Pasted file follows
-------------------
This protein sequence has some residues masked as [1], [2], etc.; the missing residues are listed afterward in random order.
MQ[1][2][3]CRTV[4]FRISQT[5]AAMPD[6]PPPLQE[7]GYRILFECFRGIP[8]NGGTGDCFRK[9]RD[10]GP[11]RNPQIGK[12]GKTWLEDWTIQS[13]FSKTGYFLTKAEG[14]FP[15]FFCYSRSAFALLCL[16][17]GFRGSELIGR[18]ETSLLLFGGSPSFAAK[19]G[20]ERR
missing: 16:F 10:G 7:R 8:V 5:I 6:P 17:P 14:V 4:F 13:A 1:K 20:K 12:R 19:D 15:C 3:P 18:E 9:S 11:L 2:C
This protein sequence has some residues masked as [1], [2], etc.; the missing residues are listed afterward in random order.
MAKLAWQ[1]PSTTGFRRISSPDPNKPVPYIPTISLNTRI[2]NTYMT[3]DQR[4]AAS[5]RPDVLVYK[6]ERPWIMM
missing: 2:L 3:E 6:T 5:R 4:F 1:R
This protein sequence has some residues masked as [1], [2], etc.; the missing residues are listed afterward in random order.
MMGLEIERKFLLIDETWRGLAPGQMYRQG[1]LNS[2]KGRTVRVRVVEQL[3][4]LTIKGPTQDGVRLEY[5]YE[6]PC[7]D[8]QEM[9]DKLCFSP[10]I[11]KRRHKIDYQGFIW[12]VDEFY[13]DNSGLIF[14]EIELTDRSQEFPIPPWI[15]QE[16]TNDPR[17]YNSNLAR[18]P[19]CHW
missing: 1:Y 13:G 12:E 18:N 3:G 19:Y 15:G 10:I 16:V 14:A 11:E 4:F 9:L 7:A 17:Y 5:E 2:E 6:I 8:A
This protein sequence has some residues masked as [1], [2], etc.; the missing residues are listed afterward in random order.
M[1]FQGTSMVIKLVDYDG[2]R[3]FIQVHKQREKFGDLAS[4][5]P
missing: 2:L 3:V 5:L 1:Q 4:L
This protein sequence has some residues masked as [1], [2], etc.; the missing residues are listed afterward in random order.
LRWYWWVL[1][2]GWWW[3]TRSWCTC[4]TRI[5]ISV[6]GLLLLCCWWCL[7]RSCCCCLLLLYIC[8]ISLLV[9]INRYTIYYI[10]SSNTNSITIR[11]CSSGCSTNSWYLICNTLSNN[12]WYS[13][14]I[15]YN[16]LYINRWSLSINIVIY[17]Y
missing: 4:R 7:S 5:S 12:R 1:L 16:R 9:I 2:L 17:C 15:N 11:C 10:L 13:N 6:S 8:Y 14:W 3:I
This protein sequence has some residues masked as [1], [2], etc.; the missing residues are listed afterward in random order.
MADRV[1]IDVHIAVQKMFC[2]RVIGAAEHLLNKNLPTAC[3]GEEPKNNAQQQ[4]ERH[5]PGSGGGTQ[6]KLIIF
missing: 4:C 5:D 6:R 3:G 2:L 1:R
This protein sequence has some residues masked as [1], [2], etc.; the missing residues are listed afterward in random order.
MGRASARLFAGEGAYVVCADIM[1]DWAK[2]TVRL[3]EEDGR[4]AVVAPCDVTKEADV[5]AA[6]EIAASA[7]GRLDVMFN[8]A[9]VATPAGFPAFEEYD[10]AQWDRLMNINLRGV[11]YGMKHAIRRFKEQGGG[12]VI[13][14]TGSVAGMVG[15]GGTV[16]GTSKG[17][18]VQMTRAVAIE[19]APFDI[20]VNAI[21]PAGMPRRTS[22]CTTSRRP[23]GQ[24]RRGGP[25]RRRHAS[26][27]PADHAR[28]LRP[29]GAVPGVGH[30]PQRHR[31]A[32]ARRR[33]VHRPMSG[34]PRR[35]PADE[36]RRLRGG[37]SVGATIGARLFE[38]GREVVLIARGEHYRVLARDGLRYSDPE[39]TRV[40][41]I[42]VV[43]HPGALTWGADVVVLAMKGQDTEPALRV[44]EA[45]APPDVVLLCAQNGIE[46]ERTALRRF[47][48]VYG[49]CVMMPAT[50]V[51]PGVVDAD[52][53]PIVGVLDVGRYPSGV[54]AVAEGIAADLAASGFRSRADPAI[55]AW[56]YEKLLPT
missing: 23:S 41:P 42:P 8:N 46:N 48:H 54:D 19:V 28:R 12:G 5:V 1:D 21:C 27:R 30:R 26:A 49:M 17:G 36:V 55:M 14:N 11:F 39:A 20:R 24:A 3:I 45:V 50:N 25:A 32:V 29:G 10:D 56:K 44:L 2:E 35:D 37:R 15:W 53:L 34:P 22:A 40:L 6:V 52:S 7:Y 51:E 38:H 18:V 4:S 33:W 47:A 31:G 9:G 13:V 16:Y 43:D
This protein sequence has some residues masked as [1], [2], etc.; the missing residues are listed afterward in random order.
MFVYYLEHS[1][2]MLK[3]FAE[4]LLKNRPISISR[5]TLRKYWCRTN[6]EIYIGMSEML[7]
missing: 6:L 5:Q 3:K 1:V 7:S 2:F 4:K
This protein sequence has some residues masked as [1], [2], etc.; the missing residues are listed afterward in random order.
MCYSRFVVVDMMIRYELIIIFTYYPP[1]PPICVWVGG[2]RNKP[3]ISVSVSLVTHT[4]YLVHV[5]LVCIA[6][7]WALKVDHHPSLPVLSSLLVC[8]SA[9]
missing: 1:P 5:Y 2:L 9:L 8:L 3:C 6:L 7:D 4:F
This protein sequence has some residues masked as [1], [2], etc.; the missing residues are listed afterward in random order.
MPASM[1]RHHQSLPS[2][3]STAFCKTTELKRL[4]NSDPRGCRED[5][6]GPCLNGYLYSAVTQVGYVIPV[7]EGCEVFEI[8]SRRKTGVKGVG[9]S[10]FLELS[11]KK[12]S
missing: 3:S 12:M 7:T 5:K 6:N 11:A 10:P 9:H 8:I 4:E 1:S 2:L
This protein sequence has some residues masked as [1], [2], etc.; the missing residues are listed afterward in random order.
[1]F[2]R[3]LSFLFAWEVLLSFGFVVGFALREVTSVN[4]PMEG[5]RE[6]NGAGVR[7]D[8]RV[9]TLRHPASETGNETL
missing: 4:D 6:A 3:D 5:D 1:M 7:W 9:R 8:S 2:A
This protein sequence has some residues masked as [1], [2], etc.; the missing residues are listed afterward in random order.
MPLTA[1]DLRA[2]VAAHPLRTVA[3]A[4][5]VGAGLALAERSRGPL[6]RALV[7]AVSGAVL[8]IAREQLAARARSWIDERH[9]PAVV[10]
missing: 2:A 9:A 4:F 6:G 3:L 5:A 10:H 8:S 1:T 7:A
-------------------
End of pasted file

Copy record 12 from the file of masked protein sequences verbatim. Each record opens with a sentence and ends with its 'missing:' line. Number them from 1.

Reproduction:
This protein sequence has some residues masked as [1], [2], etc.; the missing residues are listed afterward in random order.
MPLTA[1]DLRA[2]VAAHPLRTVA[3]A[4][5]VGAGLALAERSRGPL[6]RALV[7]AVSGAVL[8]IAREQLAARARSWIDERH[9]PAVV[10]
missing: 2:A 9:A 4:F 6:G 3:L 5:A 10:H 8:S 1:T 7:A